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Kentucky Nursing Homes Among the Least Inspected in the Nation

In August 2023, the Lexington Herald-Leader reported Kentucky has one of the nation’s worst backlogs of overdue nursing home inspections.  In July, the Herald-Leader reported 73% of Kentucky’s 277 nursing homes were listed as going more than two years without an “annual” inspection.  Only Maryland has a larger backlog, at 75%.  The national backlog average is 11%. 

One reason for the backlog is fewer than 1 in 5 of Kentucky’s nursing home inspector positions were filled as of the fall of 2022, the nation’s worst vacancy rate.  Inspectors have quit because of long hours, travel, and low pay.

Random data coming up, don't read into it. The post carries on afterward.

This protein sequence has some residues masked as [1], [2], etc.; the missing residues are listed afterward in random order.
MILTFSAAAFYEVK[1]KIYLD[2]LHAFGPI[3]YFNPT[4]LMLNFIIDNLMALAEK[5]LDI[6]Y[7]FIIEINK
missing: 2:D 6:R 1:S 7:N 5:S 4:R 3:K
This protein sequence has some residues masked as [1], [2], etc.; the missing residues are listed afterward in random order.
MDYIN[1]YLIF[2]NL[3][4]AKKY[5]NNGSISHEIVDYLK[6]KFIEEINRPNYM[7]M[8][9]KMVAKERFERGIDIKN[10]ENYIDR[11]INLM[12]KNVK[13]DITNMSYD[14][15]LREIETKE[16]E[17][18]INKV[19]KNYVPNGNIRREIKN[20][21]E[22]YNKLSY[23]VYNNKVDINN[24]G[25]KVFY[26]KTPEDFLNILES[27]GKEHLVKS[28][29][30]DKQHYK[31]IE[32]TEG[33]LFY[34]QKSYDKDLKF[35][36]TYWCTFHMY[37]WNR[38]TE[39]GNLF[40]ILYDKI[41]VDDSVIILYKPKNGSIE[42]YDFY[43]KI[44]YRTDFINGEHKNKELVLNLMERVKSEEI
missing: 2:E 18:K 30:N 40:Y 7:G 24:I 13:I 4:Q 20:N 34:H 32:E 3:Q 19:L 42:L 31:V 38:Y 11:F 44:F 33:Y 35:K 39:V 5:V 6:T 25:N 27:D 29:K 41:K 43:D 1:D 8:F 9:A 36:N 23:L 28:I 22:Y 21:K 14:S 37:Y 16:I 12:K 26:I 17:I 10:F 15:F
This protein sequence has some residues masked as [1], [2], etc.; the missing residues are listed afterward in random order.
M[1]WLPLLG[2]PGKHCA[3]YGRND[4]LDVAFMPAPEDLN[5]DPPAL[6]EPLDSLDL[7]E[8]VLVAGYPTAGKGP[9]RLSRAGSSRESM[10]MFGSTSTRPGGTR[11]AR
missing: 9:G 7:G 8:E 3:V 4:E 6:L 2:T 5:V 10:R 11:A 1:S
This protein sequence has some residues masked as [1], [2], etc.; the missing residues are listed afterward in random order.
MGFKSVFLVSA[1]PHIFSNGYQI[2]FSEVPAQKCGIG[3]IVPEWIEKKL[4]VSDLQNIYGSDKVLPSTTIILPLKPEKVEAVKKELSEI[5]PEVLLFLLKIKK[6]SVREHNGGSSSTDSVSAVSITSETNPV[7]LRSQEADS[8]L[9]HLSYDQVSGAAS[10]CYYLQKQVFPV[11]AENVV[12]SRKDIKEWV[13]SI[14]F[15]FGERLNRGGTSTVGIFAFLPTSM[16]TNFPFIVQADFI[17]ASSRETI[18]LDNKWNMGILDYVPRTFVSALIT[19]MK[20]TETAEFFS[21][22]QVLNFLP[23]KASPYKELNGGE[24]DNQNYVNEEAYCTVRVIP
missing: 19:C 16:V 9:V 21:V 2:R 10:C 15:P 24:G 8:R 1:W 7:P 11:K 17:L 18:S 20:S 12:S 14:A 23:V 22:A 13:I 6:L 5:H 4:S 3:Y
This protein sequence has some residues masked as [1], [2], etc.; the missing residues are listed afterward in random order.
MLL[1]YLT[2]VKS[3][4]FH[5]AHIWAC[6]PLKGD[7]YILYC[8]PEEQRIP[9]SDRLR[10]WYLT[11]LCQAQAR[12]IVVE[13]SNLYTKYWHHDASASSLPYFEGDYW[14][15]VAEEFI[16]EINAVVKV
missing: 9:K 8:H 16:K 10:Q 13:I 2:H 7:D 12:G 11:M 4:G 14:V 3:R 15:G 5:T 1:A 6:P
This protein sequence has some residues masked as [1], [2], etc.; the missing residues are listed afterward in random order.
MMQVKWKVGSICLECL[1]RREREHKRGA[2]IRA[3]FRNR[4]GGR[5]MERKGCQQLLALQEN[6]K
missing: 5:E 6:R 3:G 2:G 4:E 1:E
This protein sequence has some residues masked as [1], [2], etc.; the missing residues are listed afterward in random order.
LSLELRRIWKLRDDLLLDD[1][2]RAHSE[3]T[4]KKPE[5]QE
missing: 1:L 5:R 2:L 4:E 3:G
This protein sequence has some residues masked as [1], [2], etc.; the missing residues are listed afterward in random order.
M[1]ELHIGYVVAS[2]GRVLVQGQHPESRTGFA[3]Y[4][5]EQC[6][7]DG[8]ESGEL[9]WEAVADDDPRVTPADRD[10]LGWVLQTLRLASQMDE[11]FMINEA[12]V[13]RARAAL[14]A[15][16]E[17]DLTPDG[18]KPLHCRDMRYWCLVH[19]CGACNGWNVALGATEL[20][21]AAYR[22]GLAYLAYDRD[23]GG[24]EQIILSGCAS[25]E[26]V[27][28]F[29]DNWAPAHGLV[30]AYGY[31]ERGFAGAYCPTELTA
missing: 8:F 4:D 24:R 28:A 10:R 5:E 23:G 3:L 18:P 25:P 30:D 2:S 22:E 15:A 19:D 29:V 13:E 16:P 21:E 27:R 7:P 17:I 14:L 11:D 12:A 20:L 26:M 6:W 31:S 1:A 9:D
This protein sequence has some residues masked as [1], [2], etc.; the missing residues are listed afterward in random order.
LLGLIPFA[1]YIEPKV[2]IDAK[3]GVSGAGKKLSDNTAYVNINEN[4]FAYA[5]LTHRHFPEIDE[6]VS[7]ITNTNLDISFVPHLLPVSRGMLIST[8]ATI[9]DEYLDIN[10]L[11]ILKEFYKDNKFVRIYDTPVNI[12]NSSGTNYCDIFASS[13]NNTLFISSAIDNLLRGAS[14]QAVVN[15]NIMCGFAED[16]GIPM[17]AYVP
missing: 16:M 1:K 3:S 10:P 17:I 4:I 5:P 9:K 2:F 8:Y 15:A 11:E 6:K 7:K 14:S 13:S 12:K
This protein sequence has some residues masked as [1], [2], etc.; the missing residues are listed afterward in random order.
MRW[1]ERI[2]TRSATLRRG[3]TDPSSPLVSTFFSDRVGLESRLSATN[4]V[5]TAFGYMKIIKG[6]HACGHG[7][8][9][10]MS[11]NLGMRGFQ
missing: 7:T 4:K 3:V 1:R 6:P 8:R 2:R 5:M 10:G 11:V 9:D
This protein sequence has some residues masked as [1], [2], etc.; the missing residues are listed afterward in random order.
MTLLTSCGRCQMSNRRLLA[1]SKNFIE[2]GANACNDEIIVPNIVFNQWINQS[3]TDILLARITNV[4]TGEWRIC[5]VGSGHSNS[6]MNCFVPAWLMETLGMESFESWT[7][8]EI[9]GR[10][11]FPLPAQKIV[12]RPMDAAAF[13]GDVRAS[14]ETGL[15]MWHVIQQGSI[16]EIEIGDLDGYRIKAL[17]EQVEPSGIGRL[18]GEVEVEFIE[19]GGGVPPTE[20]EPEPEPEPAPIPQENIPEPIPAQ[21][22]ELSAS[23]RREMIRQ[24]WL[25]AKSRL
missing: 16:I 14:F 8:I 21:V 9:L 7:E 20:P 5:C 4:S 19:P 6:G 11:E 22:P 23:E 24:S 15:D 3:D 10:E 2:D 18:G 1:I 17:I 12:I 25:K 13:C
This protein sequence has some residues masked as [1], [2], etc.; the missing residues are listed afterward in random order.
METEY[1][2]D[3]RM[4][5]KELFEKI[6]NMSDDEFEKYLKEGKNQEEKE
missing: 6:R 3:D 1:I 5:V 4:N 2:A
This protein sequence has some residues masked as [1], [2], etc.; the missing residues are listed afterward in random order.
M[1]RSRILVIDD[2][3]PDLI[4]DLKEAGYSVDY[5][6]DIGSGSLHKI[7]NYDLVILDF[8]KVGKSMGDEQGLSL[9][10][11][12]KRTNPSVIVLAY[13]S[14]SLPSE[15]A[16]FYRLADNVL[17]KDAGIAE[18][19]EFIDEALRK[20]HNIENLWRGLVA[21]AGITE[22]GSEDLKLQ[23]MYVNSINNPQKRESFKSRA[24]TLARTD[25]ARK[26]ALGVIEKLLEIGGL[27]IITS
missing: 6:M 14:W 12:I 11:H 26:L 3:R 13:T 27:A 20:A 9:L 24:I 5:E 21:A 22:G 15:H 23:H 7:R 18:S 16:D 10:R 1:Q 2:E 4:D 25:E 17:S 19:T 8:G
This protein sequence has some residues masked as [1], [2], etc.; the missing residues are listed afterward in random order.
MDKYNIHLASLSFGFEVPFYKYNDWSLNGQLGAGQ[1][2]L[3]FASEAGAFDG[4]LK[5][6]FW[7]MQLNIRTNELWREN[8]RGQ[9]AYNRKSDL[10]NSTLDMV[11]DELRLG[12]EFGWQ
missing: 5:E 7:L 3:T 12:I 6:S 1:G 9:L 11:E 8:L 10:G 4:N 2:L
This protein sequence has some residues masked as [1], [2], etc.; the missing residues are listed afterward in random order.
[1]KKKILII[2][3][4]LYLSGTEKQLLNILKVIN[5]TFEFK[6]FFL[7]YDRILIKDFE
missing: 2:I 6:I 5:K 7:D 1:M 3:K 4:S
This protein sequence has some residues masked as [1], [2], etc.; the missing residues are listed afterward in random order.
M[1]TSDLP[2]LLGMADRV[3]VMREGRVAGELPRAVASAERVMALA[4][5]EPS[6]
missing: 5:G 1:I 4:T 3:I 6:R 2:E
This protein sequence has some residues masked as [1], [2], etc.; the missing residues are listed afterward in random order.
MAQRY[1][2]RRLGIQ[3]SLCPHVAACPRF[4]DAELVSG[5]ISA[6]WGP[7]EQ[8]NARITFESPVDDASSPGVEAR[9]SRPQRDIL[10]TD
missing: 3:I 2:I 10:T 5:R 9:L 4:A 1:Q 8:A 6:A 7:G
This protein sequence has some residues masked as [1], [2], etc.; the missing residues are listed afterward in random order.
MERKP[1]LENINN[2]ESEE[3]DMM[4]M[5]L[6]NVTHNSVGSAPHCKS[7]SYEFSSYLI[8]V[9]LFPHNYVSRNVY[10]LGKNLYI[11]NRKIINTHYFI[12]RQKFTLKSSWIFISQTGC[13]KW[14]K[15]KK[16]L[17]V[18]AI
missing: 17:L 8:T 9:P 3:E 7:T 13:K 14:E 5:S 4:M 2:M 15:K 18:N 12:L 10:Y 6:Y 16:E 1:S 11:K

The Centers for Medicare and Medicaid Services requires states to conduct standard surveys of nursing homes every year to uncover deficiencies in care.  CMS aims for these surveys to discovery problems in care before they become serious enough to cause harm to nursing home residents.  The backlog leaves health and safety problems with residents undiscovered.   

The Cabinet is working through the backlog prioritizing nursing homes that have a history of more serious care complaints.  The inspectors are one way to monitor the quality of care for residents in nursing homes.  However, USA TODAY reported that most nursing homes with fewer nurses and aides than federal guidelines are not cited for it by inspectors.  Even though, decades of research have found understaffing to be one of the best predictors of quality of nursing home care and critical to reducing nursing home neglect

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